Influence, innovation, trophies. These are the three key factors as we consider the greatest football managers of all-time. The very best bring a combination of all three, others will be pure winners or people who changed the game forever.
The arrival of a top-level managers changes a team’s football betting status. An upgrade in the dugout can mean more than any single player, altering the fortunes of a club in the long-term.
Greatest Football Managers:
Narrowing this down to 10 wasn’t easy. Perhaps there’s an unfair bias towards the modern era, perhaps some could be deemed a contentious selection.
Starting with the man who dominated English football through the 1990s and noughties, here are our greatest managers of all-time…
Sir Alex Ferguson
Easily the first name on this list, Alex Ferguson led Manchester United to an unprecedented period of sustained success. Prior to that, he had collected 10 major trophies at Aberdeen.
Keeping United competitive was what made Ferguson so special. Never falling far from contention after a dodgy first few years, Ferguson adapted to different challengers, rebuilding the squad over and over and kept up with the ever-changing tactical demands of the sport at the highest level.
Football is not set up for Ferguson-like managers any more. There is no modern United without the great Scot – English, and European, football would look very different if he was fired when riding the choppy waters of the late 1980s.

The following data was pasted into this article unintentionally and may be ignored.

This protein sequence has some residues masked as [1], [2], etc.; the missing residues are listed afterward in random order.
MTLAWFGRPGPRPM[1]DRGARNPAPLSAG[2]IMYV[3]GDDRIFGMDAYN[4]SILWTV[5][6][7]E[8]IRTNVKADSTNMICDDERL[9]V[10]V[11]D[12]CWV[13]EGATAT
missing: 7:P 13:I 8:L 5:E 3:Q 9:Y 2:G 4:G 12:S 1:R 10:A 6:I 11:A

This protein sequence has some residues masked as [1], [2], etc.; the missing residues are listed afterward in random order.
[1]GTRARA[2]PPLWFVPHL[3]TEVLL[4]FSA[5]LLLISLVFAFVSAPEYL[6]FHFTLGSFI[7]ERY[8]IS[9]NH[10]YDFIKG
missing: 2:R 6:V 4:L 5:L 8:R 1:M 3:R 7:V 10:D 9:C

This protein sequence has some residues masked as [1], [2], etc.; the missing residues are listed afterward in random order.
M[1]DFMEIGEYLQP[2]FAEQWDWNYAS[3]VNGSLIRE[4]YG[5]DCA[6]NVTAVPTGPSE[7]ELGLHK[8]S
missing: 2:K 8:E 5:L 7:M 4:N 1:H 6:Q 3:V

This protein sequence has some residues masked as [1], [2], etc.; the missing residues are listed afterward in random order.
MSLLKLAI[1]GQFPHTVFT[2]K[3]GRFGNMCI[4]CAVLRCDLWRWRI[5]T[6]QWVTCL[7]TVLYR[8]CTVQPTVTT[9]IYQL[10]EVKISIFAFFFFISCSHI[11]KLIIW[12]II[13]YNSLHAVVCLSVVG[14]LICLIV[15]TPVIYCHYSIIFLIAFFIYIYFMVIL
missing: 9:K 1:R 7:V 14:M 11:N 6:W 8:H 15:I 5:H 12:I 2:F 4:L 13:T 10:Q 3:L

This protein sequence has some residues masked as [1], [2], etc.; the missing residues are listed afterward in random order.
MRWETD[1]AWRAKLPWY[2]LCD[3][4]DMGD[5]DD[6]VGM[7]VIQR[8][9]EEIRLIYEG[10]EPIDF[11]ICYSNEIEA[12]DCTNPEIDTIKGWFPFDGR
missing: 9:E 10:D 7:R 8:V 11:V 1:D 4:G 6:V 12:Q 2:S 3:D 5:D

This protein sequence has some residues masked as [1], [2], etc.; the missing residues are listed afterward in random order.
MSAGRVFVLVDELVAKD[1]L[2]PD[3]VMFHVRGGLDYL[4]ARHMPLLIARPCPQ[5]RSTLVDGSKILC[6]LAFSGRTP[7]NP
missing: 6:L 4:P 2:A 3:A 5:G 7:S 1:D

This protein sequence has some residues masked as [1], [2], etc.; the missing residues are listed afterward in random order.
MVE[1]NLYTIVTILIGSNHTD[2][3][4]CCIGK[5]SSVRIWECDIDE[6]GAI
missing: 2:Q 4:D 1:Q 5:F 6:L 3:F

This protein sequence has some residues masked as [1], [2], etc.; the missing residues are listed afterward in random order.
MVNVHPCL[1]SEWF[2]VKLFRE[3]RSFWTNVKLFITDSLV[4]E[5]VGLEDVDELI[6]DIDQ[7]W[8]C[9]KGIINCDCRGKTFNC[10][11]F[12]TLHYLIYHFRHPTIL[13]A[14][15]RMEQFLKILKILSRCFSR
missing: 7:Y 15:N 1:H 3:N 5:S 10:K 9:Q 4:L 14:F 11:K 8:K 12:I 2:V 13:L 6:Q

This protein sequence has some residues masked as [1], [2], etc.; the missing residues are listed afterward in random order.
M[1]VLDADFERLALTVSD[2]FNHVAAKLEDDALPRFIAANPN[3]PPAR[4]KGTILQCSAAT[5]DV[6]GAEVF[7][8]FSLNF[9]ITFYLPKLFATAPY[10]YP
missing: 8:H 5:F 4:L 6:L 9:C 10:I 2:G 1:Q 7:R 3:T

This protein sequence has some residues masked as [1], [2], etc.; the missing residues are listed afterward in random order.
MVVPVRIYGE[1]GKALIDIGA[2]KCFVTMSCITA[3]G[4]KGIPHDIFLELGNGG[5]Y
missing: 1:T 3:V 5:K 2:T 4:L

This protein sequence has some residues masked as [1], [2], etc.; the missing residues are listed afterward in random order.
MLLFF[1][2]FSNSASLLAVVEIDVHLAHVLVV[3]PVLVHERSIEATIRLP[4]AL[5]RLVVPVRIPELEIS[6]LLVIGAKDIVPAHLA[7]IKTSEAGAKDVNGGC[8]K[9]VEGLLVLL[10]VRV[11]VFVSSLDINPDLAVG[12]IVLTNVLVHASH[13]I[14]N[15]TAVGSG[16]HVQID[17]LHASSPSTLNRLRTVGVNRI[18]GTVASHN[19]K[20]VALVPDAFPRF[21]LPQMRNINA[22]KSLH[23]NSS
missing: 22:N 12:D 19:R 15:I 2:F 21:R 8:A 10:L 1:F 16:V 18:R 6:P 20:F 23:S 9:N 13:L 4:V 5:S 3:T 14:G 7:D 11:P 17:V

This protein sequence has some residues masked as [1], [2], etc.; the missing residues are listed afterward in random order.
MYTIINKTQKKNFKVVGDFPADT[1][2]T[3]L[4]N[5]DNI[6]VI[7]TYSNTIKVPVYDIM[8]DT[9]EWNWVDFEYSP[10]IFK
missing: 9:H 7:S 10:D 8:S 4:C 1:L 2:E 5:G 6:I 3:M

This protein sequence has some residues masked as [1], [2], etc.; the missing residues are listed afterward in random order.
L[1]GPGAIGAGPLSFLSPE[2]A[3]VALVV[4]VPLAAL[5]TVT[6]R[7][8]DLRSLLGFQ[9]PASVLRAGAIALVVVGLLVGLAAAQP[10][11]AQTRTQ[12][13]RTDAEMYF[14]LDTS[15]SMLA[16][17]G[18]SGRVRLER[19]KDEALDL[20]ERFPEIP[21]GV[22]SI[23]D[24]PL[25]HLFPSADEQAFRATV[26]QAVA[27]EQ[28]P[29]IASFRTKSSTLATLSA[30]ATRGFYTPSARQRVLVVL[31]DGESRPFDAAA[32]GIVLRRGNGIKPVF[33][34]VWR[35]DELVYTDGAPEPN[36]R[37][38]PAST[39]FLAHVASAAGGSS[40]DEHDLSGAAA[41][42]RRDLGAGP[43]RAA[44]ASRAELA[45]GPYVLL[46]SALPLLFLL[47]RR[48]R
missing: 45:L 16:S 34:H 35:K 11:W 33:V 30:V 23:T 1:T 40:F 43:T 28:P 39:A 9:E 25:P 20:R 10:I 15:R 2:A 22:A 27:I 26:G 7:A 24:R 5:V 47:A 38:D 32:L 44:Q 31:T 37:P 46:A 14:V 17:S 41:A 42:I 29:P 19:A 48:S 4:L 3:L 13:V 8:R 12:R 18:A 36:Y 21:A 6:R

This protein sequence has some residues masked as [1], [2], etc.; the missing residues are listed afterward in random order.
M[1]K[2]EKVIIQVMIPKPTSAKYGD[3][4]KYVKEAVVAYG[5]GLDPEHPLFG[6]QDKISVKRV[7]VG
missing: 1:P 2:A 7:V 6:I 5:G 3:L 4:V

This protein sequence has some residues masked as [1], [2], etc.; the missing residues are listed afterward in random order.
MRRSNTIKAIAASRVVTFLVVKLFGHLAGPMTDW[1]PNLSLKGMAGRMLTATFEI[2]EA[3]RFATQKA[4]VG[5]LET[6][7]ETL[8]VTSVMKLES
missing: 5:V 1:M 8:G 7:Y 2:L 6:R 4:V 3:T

Tiki-taka at Barcelona, trophies galore at Bayern and centurions at Manchester City. Pep Guardiola has changed the way football is thought about. His impact on those clubs, and the game as a whole, cannot be overstated.
Guardiola combines a footballing philosophy, and constant success, with player development. He’s more than a great thinker of the game, a disciple of Johan Cruyff, he has developed young players into elite-level superstars.
For a decade, Guardiola has set the standard for football management. That looks like it will continue for a while yet.
The producer of some of football’s most famous quotes, Arrigo Sacchi didn’t have a trophy cabinet as expansive as others on this list, but he was the architect of arguably the greatest club team ever seen.
With one Serie A and two Champions Leagues as Milan manager, you have to look beyond the medals to understand Sacchi’s career. He changed how football was thought about in Italy, proving that success can be had with attacking play.
Fabio Capello benefited most directly from Sacchi’s mastery, but plenty of other high profile managers have learned his approach to the game.
As the father of Total Football, it isn’t a leap to call Rinus Michels the most influential manager in the history of the sport. So much of the world’s greatest football can be traced back to Michels’ ideas.
The achievements of Michels’ Ajax and Barcelona teams are only a footnote on what he has brought to football.
Named Coach of the Century by FIFA in 1999, few, if any, coaches can rival his impact – it’s impossible to imagine how European football would look without Michels.